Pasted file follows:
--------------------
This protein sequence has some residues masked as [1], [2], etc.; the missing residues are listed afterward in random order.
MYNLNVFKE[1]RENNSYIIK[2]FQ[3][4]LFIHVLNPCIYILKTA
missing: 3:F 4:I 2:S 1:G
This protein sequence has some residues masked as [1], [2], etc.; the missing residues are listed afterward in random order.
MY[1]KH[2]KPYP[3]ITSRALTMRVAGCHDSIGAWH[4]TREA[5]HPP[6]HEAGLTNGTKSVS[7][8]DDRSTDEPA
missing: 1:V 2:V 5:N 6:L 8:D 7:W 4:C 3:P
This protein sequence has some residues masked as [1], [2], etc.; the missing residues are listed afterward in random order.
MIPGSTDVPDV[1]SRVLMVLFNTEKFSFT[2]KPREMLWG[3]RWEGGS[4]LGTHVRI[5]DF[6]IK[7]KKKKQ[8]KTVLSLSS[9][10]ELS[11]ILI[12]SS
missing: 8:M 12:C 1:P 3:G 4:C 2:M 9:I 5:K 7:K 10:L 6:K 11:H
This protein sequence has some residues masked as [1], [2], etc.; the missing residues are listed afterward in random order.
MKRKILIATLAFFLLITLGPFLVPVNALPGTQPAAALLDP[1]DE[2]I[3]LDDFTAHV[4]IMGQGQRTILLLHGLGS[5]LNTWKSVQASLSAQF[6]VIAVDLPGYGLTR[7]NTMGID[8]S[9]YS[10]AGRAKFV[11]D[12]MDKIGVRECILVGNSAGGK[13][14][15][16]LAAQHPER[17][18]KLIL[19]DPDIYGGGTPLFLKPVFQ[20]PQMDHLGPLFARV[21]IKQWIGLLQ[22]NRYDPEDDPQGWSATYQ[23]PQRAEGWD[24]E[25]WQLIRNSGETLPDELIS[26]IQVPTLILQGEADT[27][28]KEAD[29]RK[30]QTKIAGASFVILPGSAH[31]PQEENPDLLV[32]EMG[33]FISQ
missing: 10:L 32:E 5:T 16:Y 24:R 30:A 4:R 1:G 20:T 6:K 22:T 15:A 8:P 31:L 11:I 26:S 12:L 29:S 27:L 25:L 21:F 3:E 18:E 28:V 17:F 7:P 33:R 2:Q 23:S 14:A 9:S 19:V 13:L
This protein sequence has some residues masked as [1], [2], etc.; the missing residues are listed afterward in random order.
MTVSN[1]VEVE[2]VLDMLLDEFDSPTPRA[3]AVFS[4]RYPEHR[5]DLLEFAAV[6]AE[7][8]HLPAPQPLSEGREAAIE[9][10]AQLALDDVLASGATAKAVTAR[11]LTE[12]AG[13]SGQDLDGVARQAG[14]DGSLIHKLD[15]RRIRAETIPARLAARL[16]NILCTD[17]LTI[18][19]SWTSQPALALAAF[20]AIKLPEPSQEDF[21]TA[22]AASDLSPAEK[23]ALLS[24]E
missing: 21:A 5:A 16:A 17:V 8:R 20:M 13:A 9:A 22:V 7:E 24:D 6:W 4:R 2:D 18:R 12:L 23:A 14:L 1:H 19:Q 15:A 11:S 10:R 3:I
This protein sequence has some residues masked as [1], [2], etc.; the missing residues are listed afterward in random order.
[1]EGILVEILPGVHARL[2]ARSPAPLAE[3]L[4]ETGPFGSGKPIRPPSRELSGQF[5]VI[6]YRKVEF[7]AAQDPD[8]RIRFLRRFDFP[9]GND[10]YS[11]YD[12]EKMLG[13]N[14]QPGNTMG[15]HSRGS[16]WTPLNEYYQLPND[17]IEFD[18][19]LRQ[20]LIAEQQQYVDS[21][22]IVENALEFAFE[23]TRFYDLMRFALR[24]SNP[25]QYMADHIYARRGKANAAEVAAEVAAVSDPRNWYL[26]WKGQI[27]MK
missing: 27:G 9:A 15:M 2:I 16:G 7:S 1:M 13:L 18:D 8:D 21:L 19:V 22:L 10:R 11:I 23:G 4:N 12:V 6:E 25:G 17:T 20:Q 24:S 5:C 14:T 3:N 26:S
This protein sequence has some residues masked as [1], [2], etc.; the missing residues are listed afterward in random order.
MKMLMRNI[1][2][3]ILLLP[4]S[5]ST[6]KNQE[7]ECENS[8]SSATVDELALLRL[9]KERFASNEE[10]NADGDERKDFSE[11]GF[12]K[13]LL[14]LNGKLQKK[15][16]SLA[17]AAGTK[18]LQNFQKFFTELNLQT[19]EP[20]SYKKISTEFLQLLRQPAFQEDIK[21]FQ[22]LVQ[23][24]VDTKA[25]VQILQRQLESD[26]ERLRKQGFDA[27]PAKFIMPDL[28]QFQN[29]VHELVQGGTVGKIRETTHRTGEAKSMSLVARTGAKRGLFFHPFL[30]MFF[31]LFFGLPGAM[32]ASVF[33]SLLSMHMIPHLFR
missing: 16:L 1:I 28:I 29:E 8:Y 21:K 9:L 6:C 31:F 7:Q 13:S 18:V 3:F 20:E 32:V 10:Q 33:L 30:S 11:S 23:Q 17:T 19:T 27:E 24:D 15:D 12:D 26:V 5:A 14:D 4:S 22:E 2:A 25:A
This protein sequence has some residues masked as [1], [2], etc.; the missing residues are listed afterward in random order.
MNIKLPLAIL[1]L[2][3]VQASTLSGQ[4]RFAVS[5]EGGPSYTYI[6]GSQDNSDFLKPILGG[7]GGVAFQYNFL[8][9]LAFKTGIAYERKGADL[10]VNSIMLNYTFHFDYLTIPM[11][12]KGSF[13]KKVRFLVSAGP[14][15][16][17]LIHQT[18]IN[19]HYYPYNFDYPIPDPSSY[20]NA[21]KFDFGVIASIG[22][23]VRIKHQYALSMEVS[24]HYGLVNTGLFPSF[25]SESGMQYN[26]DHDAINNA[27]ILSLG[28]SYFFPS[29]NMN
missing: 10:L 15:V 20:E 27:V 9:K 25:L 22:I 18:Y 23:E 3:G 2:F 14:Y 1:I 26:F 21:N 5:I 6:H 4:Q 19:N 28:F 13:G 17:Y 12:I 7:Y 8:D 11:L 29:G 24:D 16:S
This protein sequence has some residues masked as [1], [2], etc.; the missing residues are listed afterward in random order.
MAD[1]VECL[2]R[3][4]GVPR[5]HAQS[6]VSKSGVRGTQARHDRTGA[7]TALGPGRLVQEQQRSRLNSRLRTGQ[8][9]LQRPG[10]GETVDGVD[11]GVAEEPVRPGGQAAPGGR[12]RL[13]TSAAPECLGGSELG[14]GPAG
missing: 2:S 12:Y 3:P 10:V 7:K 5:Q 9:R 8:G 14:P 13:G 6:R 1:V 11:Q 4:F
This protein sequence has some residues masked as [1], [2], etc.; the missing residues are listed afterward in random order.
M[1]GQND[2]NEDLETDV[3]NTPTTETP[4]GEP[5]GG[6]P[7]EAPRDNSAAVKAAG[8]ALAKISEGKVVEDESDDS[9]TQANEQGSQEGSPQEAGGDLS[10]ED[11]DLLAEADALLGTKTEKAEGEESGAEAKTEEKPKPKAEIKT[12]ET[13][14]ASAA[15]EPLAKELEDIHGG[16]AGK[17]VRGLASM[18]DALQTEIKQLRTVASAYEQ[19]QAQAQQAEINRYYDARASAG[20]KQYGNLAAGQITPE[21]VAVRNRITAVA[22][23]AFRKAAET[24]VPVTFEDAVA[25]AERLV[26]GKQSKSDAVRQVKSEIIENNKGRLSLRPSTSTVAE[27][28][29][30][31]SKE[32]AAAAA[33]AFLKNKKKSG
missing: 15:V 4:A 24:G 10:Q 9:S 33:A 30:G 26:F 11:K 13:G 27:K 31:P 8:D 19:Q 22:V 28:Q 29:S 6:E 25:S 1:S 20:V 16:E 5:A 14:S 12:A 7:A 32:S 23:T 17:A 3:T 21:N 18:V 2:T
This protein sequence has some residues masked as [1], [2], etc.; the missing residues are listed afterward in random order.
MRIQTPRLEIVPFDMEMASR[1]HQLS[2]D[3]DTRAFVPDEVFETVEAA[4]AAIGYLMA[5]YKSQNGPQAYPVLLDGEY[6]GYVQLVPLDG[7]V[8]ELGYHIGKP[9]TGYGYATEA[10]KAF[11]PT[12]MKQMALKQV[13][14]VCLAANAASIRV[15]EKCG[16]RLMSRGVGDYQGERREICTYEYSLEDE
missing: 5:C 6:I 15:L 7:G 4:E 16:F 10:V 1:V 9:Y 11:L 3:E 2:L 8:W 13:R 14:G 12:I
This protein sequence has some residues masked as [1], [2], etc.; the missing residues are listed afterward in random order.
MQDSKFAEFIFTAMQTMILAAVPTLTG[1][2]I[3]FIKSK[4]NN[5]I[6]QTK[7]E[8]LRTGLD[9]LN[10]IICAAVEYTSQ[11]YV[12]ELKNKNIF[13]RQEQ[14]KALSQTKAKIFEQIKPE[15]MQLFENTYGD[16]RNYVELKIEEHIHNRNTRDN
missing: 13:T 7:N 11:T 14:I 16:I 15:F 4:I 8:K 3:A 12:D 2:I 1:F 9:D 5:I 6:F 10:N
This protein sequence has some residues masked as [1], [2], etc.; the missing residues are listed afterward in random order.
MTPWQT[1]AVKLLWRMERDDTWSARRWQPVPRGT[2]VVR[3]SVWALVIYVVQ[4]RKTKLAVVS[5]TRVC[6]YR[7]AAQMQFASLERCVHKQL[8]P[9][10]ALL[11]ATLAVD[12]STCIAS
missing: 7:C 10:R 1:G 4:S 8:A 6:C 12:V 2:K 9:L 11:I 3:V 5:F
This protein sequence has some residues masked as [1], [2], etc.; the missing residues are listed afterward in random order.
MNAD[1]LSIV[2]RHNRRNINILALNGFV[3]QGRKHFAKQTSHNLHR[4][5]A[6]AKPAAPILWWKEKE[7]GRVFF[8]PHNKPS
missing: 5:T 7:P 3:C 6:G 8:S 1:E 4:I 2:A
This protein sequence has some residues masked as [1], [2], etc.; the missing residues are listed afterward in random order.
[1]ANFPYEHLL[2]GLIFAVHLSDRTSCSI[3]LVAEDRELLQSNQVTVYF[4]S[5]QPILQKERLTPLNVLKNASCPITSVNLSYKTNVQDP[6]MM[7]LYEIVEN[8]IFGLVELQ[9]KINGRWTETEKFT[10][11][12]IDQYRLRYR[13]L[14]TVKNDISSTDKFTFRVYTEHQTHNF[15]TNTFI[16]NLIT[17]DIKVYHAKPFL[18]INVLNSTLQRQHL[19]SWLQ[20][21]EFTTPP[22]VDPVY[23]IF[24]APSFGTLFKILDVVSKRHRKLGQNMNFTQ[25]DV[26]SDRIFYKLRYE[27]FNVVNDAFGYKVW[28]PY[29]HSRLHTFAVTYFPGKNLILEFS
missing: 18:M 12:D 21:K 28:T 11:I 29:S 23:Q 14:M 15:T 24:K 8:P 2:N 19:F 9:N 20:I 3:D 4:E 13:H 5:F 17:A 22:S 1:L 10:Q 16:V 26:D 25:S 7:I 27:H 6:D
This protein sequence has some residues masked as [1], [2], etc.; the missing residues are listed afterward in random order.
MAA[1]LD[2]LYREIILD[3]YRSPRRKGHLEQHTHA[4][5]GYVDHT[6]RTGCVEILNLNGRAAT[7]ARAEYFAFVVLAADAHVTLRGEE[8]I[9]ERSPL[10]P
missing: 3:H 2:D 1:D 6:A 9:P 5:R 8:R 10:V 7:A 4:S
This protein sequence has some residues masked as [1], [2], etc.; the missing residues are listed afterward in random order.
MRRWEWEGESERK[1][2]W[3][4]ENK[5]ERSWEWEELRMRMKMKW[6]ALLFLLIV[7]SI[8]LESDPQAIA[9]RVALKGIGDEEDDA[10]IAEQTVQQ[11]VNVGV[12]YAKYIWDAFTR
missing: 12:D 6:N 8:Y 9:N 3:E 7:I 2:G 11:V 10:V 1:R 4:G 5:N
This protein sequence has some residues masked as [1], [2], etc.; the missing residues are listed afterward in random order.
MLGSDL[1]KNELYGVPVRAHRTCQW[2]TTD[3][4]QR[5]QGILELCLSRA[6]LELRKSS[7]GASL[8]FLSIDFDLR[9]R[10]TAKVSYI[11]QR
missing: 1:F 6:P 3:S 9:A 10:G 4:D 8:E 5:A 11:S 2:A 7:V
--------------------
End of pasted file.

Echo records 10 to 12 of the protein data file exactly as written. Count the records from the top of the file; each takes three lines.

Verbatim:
This protein sequence has some residues masked as [1], [2], etc.; the missing residues are listed afterward in random order.
M[1]GQND[2]NEDLETDV[3]NTPTTETP[4]GEP[5]GG[6]P[7]EAPRDNSAAVKAAG[8]ALAKISEGKVVEDESDDS[9]TQANEQGSQEGSPQEAGGDLS[10]ED[11]DLLAEADALLGTKTEKAEGEESGAEAKTEEKPKPKAEIKT[12]ET[13][14]ASAA[15]EPLAKELEDIHGG[16]AGK[17]VRGLASM[18]DALQTEIKQLRTVASAYEQ[19]QAQAQQAEINRYYDARASAG[20]KQYGNLAAGQITPE[21]VAVRNRITAVA[22][23]AFRKAAET[24]VPVTFEDAVA[25]AERLV[26]GKQSKSDAVRQVKSEIIENNKGRLSLRPSTSTVAE[27][28][29][30][31]SKE[32]AAAAA[33]AFLKNKKKSG
missing: 15:V 4:A 24:G 10:Q 9:S 33:A 30:G 26:F 11:K 13:G 27:K 31:P 8:D 19:Q 22:V 28:Q 29:S 6:E 25:S 1:S 20:V 16:E 5:A 14:S 12:A 7:A 32:S 23:T 17:A 3:T 21:N 18:V 2:T
This protein sequence has some residues masked as [1], [2], etc.; the missing residues are listed afterward in random order.
MRIQTPRLEIVPFDMEMASR[1]HQLS[2]D[3]DTRAFVPDEVFETVEAA[4]AAIGYLMA[5]YKSQNGPQAYPVLLDGEY[6]GYVQLVPLDG[7]V[8]ELGYHIGKP[9]TGYGYATEA[10]KAF[11]PT[12]MKQMALKQV[13][14]VCLAANAASIRV[15]EKCG[16]RLMSRGVGDYQGERREICTYEYSLEDE
missing: 5:C 6:I 15:L 7:G 4:E 16:F 10:V 1:V 9:Y 11:L 3:E 2:L 8:W 13:R 14:G 12:I
This protein sequence has some residues masked as [1], [2], etc.; the missing residues are listed afterward in random order.
MQDSKFAEFIFTAMQTMILAAVPTLTG[1][2]I[3]FIKSK[4]NN[5]I[6]QTK[7]E[8]LRTGLD[9]LN[10]IICAAVEYTSQ[11]YV[12]ELKNKNIF[13]RQEQ[14]KALSQTKAKIFEQIKPE[15]MQLFENTYGD[16]RNYVELKIEEHIHNRNTRDN
missing: 13:T 7:N 11:T 14:I 16:I 15:F 4:I 8:K 3:A 12:D 2:I 1:F 9:D 5:I 6:F 10:N